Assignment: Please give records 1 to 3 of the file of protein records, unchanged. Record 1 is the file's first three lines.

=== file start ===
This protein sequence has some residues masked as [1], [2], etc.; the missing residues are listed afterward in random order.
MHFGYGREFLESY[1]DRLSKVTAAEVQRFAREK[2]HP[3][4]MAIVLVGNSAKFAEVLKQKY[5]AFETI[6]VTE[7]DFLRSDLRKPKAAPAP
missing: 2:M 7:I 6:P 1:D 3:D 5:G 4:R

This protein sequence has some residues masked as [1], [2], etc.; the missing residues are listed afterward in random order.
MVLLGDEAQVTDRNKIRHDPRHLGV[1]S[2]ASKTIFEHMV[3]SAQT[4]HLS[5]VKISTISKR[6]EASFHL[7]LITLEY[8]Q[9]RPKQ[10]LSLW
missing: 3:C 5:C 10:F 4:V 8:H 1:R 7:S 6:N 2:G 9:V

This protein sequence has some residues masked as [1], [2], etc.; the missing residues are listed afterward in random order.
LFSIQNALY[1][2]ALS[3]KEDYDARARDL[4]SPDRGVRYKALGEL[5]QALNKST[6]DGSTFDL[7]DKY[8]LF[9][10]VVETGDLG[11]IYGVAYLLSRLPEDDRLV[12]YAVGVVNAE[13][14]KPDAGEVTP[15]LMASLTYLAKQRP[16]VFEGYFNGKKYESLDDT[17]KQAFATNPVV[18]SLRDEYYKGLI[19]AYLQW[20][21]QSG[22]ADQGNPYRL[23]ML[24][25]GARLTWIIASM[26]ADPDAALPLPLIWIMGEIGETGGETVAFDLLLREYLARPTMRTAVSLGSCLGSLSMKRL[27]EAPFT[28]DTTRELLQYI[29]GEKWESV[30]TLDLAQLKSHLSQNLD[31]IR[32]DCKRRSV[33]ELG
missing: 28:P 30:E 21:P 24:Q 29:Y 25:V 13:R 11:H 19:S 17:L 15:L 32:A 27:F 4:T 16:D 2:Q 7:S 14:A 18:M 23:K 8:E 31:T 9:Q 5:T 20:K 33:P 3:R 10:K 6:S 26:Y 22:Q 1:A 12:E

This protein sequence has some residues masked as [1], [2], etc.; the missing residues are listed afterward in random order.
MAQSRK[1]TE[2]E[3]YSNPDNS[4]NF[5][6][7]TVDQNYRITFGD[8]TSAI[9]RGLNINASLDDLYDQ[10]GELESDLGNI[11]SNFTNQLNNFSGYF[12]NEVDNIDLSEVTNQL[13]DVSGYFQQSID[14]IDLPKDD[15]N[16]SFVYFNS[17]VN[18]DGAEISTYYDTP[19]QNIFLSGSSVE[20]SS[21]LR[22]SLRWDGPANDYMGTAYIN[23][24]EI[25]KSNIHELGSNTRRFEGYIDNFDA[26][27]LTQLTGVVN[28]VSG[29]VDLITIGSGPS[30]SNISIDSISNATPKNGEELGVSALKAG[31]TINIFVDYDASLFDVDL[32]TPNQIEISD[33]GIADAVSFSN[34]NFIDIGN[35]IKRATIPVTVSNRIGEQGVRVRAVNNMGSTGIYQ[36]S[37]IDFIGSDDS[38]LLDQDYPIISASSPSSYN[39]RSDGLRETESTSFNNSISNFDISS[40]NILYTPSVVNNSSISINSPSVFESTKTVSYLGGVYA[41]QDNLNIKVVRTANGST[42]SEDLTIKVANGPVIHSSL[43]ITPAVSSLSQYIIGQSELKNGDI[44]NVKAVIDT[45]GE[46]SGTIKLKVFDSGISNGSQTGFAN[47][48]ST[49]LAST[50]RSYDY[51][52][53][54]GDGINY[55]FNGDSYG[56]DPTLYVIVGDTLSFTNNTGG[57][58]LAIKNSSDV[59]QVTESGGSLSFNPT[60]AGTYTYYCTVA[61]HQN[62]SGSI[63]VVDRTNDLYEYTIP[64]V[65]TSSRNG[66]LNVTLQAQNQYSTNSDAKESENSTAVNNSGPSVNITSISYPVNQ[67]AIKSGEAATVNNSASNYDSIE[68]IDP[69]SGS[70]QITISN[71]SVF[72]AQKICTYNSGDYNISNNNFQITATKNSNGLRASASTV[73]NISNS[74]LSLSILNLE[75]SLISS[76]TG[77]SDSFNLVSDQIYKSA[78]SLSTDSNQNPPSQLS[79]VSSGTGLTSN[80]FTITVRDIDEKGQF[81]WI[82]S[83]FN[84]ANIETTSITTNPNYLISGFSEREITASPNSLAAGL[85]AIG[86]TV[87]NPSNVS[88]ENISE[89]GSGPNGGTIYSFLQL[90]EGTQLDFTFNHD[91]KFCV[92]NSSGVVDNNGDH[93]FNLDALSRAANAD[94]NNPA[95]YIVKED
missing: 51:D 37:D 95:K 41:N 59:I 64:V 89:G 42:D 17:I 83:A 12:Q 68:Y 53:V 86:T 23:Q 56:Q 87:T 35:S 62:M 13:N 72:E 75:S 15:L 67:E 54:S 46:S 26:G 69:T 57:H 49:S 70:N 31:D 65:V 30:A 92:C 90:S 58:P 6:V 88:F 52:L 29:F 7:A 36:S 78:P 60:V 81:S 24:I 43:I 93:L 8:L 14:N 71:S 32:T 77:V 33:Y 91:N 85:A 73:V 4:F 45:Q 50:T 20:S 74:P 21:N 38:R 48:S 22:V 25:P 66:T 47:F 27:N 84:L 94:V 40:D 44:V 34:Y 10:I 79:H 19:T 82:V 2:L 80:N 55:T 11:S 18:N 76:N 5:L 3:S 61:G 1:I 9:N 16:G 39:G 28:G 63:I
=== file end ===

This protein sequence has some residues masked as [1], [2], etc.; the missing residues are listed afterward in random order.
MHFGYGREFLESY[1]DRLSKVTAAEVQRFAREK[2]HP[3][4]MAIVLVGNSAKFAEVLKQKY[5]AFETI[6]VTE[7]DFLRSDLRKPKAAPAP
missing: 2:M 7:I 6:P 1:D 3:D 5:G 4:R

This protein sequence has some residues masked as [1], [2], etc.; the missing residues are listed afterward in random order.
MVLLGDEAQVTDRNKIRHDPRHLGV[1]S[2]ASKTIFEHMV[3]SAQT[4]HLS[5]VKISTISKR[6]EASFHL[7]LITLEY[8]Q[9]RPKQ[10]LSLW
missing: 3:C 5:C 10:F 4:V 8:H 1:R 7:S 6:N 2:G 9:V

This protein sequence has some residues masked as [1], [2], etc.; the missing residues are listed afterward in random order.
LFSIQNALY[1][2]ALS[3]KEDYDARARDL[4]SPDRGVRYKALGEL[5]QALNKST[6]DGSTFDL[7]DKY[8]LF[9][10]VVETGDLG[11]IYGVAYLLSRLPEDDRLV[12]YAVGVVNAE[13][14]KPDAGEVTP[15]LMASLTYLAKQRP[16]VFEGYFNGKKYESLDDT[17]KQAFATNPVV[18]SLRDEYYKGLI[19]AYLQW[20][21]QSG[22]ADQGNPYRL[23]ML[24][25]GARLTWIIASM[26]ADPDAALPLPLIWIMGEIGETGGETVAFDLLLREYLARPTMRTAVSLGSCLGSLSMKRL[27]EAPFT[28]DTTRELLQYI[29]GEKWESV[30]TLDLAQLKSHLSQNLD[31]IR[32]DCKRRSV[33]ELG
missing: 28:P 30:E 21:P 24:Q 29:Y 25:V 13:R 11:H 19:S 17:L 15:L 32:A 27:F 4:T 16:D 2:Q 7:S 14:A 18:M 23:K 8:E 31:T 9:Q 5:T 20:K 33:P 3:R 10:K 6:S 26:Y 22:Q 1:A 12:E